It was thus, by “laying all upon this altar,” she, by the most unequivocal Scripture testimony, laid herself under the most sacred obligation to believe that the sacrifice became “holy and acceptable,” and virtually the Lord’s property, even by virtue of the sanctity of the altar upon which it was laid, and continued “holy and acceptable,” so long as kept inviolably upon this hallowed altar, At an early stage of her experience in the “way of holiness,” the Holy Spirit powerfully opened to her understanding the follwoing passage, as corroborative of this view of the subject: Rom. xii, 1, “I beseech you therefore, brethren, by the mercies of God that ye present your bodies a living sacrifice holy, acceptable unto God, which is your reasonable service.”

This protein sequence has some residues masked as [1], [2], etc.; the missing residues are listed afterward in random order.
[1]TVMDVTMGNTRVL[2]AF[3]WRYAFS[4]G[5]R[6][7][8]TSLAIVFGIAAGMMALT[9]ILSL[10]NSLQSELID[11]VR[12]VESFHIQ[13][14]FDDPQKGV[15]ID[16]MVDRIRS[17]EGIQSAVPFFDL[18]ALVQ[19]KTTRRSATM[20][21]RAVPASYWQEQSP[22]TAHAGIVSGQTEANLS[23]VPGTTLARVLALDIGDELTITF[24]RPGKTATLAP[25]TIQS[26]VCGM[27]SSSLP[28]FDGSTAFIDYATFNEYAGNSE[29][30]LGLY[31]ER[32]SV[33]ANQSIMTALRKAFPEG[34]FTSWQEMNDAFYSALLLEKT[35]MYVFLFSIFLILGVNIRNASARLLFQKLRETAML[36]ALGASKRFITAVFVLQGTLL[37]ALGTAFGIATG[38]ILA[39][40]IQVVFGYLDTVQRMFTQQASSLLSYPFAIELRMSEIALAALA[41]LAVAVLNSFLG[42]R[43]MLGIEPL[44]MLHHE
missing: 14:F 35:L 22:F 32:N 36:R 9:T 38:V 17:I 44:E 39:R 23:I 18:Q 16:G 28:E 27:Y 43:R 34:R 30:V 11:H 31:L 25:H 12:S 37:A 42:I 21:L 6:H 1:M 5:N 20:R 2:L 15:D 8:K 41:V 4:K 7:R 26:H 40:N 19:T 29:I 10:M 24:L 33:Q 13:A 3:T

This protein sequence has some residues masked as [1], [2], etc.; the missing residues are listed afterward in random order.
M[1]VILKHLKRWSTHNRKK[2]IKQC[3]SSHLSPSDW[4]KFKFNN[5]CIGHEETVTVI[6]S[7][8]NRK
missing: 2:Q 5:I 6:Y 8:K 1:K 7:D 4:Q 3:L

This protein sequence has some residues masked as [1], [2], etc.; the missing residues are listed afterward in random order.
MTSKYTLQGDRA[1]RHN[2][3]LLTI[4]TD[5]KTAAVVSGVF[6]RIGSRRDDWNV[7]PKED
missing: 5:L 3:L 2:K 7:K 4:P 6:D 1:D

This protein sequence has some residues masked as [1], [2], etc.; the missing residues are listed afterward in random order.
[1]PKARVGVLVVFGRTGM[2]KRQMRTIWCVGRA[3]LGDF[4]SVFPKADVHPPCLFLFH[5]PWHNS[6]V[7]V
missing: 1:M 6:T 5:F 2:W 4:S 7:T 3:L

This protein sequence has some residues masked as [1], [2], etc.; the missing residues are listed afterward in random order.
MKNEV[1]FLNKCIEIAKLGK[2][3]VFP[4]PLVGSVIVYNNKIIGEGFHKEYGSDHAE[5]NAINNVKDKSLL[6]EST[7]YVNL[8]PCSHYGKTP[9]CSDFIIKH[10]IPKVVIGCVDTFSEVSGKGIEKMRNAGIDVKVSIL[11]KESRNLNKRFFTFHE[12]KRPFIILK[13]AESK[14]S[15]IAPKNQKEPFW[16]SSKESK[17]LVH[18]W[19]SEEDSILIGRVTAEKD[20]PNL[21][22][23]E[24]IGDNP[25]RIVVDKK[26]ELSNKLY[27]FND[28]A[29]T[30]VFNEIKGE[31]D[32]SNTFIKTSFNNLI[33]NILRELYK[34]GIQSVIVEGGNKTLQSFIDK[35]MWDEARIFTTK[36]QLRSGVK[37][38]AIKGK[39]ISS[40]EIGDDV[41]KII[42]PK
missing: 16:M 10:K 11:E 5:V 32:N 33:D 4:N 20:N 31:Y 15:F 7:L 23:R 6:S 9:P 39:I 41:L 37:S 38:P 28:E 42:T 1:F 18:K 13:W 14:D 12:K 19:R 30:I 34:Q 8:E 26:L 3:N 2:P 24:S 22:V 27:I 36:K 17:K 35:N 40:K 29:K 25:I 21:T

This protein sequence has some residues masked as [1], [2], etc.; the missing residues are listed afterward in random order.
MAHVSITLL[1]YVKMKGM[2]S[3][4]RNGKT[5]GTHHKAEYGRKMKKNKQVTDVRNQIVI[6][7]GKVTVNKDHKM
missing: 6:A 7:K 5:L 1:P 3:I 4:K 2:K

From these important considerations she perceived that it was indeed by the Spirit’s teachings she had been led to “enter into the bonds of an everlasting covenant to be wholly the Lord’s,” inasmuch as by the removal of this offering from off this hallowing altar, she should cease to be holy, as it is “the altar that sanctifieth the gift.” In this light she also saw why it is that all is so imperatively required, inasmuch as it is the Redeemer who makes the demand for the “living sacrifice,” having purchased all, body, soul, and spirit, unto himself. And she wondered not that an offering consciously not entire—known by the offerer to be less than all—is not acceptable, inasmuch as God has pronounced such offerings unacceptable. See Malachi i, 8, 13, 14. And that such an offering is not received, even though the reception of it be greatly desired by the offerer, she thought to be scripturally accounted for by the same prophet, ii, 13. And that such a one could not believe while still halting between the world and an entire surrender, she thought fully explained by the words of the Saviour. “How can ye believe who receive honor one of another, and seek not that honor which cometh from God only?” And this she believed to be the hinderance with thousands of professed disciples who hear the sayings of Jesus, and desire holiness, and yet, by refusing to come to his terms, affirm that his sayings are heard; while many go back altogether, and follow the Saviour no more! notwithstanding he so confidently and persuasively affirms, “If any man will do his will he shall know of the doctrine.”